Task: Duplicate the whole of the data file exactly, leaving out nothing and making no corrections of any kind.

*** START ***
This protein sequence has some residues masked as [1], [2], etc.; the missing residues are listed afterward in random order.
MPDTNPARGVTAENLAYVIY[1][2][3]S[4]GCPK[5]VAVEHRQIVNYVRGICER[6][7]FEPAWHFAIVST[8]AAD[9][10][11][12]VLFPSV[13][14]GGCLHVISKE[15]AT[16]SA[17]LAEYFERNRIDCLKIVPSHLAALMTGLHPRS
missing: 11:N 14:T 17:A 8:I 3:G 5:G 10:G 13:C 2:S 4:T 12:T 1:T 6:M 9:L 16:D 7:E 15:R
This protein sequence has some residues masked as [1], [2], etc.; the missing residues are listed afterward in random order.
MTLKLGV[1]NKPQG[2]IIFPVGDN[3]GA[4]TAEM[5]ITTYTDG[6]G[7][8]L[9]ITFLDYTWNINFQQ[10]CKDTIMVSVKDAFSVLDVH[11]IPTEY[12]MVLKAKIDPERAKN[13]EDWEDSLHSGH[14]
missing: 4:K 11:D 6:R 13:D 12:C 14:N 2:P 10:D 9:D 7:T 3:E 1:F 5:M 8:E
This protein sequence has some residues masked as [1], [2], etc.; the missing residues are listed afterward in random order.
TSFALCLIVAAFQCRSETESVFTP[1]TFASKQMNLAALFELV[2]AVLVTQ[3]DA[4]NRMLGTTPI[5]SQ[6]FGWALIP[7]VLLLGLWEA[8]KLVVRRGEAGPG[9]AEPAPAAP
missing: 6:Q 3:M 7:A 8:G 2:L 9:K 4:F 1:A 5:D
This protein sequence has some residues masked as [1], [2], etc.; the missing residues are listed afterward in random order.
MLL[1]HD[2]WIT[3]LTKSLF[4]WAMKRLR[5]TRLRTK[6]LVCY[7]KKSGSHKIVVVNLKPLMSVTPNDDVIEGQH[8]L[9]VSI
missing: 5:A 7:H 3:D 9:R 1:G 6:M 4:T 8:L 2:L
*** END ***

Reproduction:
This protein sequence has some residues masked as [1], [2], etc.; the missing residues are listed afterward in random order.
MPDTNPARGVTAENLAYVIY[1][2][3]S[4]GCPK[5]VAVEHRQIVNYVRGICER[6][7]FEPAWHFAIVST[8]AAD[9][10][11][12]VLFPSV[13][14]GGCLHVISKE[15]AT[16]SA[17]LAEYFERNRIDCLKIVPSHLAALMTGLHPRS
missing: 11:N 14:T 17:A 8:I 3:G 5:G 10:G 13:C 2:S 4:T 12:T 1:T 6:M 9:L 16:D 7:E 15:R
This protein sequence has some residues masked as [1], [2], etc.; the missing residues are listed afterward in random order.
MTLKLGV[1]NKPQG[2]IIFPVGDN[3]GA[4]TAEM[5]ITTYTDG[6]G[7][8]L[9]ITFLDYTWNINFQQ[10]CKDTIMVSVKDAFSVLDVH[11]IPTEY[12]MVLKAKIDPERAKN[13]EDWEDSLHSGH[14]
missing: 4:K 11:D 6:R 13:D 12:C 14:N 2:P 10:D 9:D 7:T 3:E 1:F 5:M 8:E
This protein sequence has some residues masked as [1], [2], etc.; the missing residues are listed afterward in random order.
TSFALCLIVAAFQCRSETESVFTP[1]TFASKQMNLAALFELV[2]AVLVTQ[3]DA[4]NRMLGTTPI[5]SQ[6]FGWALIP[7]VLLLGLWEA[8]KLVVRRGEAGPG[9]AEPAPAAP
missing: 6:Q 3:M 7:A 8:G 2:L 9:K 4:F 1:A 5:D
This protein sequence has some residues masked as [1], [2], etc.; the missing residues are listed afterward in random order.
MLL[1]HD[2]WIT[3]LTKSLF[4]WAMKRLR[5]TRLRTK[6]LVCY[7]KKSGSHKIVVVNLKPLMSVTPNDDVIEGQH[8]L[9]VSI
missing: 5:A 7:H 3:D 9:R 1:G 6:M 4:T 8:L 2:L